B.S. in Electrical Engineering from Howard University.
M.S. in Electrical Engineering from Cornell University, and a
Ph.D. in Electrical Engineering from Howard University
Craig J. Scott is an Advanced Manufacturing Policy Fellow at the NIST Advanced Manufacturing National Program Office (AMNPO). Craig received a Ph.D. in Electrical Engineering from Howard University, an M.S. in Electrical Engineering from Cornell University, and a B.S. in Electrical Engineering from Howard University.
Prior to joining AMNPO, Craig started his career in 1981 as a VLSI process engineer at the Westinghouse Electric Corporation. In 1983 he joined the Naval Research Laboratory in Washington, D.C. as a microwave engineer. In 1992, he joined the faculty at Morgan State University. He currently serves as Professor and Chairperson of the Department of Electrical and Computer Engineering at Morgan. He has also served as Interim Dean of the Clarence M. Mitchell Jr. School of Engineering for three years, and prior to that he served as the Chair of the Department of Electrical and Computer Engineering since 2007. His research interests are in the areas of engineering education, machine learning, and visual analytics.
Craig is a member of the Tau Beta Pi engineering honor society and is currently the President of the Inclusive Engineering Consortium (IEC). The IEC is a consortium of HBCU electrical engineering departments operating as a “super department.” He was the inaugural recipient of the Electrical and Computer Engineering Department Heads Association Diversity Award in 2013, has been named a NASA/ASEE Fellow, and provided his services as an Army Science Board consultant. Craig is also a member of the American Society of Mechanical Engineers and the Institute of Electrical and Electronics Engineers.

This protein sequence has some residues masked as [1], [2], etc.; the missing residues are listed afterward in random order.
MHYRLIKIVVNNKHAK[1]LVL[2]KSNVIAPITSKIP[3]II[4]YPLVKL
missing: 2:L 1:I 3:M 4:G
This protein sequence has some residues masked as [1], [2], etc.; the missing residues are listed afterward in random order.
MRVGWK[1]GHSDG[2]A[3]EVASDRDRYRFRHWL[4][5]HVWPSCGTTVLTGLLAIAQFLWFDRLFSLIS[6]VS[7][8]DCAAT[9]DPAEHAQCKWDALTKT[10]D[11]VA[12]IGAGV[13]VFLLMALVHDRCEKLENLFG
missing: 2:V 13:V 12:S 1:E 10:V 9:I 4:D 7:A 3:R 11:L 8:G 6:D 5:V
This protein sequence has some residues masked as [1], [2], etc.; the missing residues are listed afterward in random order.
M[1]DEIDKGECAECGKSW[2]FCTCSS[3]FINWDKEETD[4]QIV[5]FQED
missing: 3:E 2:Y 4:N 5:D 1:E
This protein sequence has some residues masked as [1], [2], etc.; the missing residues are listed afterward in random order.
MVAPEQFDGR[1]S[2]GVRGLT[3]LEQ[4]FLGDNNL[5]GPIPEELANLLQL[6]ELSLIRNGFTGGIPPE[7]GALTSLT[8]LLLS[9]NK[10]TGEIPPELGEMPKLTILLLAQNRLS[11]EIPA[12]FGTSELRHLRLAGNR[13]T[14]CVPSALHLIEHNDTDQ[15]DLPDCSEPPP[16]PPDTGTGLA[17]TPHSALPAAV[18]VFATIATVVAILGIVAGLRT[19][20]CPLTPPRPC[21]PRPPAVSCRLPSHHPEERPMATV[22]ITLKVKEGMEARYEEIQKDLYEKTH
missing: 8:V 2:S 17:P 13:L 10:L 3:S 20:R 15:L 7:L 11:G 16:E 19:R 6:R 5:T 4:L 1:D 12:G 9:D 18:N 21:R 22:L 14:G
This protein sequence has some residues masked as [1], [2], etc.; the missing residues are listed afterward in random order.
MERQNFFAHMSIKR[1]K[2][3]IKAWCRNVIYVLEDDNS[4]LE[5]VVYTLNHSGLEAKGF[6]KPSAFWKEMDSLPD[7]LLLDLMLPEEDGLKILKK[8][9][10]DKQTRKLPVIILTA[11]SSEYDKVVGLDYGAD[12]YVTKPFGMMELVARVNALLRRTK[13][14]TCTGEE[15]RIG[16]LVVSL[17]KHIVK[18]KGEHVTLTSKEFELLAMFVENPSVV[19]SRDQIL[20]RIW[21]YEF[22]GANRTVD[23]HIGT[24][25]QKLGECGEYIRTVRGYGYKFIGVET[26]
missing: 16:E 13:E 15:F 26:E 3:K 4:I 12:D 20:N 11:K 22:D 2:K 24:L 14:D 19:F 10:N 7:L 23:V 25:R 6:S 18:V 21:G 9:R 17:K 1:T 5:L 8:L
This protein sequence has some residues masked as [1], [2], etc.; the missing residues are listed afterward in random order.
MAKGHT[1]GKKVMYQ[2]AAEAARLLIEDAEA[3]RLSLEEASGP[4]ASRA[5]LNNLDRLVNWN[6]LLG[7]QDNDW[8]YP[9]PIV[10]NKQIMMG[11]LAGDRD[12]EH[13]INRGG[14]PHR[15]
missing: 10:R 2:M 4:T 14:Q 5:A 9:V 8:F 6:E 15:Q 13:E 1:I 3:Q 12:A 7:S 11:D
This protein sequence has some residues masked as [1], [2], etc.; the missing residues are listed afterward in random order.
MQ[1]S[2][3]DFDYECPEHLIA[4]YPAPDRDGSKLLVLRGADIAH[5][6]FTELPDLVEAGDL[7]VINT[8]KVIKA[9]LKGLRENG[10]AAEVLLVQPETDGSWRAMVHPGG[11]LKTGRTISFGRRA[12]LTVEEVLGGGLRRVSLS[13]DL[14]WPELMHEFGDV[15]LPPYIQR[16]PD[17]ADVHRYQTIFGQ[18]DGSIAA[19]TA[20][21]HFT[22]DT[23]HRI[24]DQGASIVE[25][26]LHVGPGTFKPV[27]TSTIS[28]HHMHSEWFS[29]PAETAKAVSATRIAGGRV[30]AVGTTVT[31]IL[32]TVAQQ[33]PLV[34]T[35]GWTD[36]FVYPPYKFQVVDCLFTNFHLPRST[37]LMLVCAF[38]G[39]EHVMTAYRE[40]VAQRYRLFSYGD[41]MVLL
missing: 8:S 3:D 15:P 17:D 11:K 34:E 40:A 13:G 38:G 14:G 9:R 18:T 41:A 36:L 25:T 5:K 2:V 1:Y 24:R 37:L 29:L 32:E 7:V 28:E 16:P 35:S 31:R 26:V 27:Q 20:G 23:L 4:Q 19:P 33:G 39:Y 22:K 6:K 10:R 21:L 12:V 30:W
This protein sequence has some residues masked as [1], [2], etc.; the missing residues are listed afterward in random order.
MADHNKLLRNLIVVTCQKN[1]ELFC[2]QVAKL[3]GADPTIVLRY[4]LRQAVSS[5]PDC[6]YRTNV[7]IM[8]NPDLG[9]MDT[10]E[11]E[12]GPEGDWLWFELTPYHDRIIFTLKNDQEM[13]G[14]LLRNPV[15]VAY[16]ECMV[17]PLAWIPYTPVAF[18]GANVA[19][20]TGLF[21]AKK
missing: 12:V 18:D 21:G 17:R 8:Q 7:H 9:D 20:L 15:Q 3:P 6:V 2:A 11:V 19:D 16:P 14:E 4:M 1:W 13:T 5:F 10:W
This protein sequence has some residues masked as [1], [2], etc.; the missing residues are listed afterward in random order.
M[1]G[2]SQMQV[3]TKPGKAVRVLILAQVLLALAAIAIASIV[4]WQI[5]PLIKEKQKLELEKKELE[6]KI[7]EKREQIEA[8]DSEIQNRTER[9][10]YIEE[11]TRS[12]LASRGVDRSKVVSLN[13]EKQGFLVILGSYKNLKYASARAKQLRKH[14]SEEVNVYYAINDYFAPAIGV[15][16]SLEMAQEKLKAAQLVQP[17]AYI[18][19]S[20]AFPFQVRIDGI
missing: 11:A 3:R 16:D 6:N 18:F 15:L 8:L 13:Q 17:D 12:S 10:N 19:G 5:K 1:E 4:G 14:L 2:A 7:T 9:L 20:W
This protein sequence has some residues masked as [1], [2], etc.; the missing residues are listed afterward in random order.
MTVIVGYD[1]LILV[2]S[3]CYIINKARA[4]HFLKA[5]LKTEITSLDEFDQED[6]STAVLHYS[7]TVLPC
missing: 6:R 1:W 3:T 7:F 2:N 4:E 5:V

At AMNPO, Craig serves as the Assistant Director for Research Partnerships. In this role, he works collaboratively with Federal agency staff to plan, design, and develop formal documents for announcements and solicitations for Manufacturing USA and ensure that the alignment of Manufacturing USA formal requirements and program structure support industrial development and global market competitiveness.